The People’s Poet
Tribute to David Budbill, the People’s Poet
Burlington Book Festival
September 16, 2016
Thank you for inviting me to introduce my poet-friend of 45 years as he receives this richly deserved tribute. I raise my voice so it may reach David on Murray Hill in Montpelier.
When I speak David’s name I want to say in one loving breath “David and Lois.” They came to northern Vermont over four decades ago and found their true home, taking many kinds of jobs — from logger to teacher — to hold life together and to live with integrity, raising Nadine, writing, and making art.
David declares he wants his poems to be simple. But simple does not mean superficial; David’s poems are subtle — they go deep. He wants people who do not sit around talking about anaphora or anapests or spondees or radical enjambment to read and enjoy them. They do. Witness how many times a Budbill poem has been selected by Garrison Keillor to read on the Writers’ Almanac. It must be some kind of a record!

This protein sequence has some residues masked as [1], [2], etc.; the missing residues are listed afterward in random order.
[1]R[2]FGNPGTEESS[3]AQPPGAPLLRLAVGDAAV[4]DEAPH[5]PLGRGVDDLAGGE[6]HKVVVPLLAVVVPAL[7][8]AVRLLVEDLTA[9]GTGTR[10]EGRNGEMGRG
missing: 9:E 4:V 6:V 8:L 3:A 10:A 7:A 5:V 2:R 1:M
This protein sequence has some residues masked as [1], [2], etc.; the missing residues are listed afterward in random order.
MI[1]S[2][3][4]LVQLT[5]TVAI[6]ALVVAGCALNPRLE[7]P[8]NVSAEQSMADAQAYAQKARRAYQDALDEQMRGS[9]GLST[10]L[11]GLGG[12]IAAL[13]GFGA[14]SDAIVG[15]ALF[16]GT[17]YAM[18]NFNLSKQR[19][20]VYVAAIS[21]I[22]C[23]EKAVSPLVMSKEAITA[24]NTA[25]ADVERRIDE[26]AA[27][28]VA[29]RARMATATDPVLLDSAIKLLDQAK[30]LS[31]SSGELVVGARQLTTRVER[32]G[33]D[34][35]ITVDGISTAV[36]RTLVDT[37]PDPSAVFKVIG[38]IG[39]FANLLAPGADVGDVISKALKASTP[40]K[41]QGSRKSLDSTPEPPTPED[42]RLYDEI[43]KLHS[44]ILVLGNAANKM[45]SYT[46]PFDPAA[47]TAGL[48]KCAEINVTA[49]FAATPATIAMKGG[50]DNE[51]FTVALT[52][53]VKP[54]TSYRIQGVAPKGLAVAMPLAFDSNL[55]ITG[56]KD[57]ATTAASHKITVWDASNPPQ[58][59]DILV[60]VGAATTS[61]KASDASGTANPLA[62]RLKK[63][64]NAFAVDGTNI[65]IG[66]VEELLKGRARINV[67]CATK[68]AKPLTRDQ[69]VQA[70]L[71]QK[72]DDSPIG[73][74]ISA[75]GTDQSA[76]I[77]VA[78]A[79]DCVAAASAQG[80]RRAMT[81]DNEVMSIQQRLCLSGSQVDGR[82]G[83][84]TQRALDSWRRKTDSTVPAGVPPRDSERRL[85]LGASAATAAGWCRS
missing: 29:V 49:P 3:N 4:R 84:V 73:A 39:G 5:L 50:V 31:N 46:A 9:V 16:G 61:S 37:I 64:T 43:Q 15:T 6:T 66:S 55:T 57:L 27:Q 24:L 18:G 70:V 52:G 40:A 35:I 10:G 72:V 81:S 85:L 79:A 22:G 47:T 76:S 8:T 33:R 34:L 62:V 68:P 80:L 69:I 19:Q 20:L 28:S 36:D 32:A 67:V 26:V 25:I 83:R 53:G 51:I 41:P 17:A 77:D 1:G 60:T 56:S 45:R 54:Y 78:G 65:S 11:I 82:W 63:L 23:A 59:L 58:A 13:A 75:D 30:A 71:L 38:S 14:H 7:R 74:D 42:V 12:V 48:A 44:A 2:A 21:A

David sought to combine the contemplative sensibility of the ancient Chinese poets with the hardscrabble life of working Vermonters. In his fictional world of Judevine Mountain, he succeeded in recognizing and giving people — those who do not often live in literature — unique and unforgettable voices. In other works, he celebrates the seasonal, harsh, beautiful isolation of that world. We then see it as he says it: “Ninety days is what we get/ just ninety days of frost free weather….got to get outside and get together.”
David has been equally attuned to the fight for civil rights, to the attractions of urban diversity, to the pulse of jazz. His poems are scripts and scores for our lives.
David, most worldly mountain poet, we honor you tonight.
To conclude, a haiku for David:
The mountain sage now
lives and thinks on Murray Hill:
Our People’s Poet.
— Ellen McCulloch-Lovell
— photo by Joe Desrosiers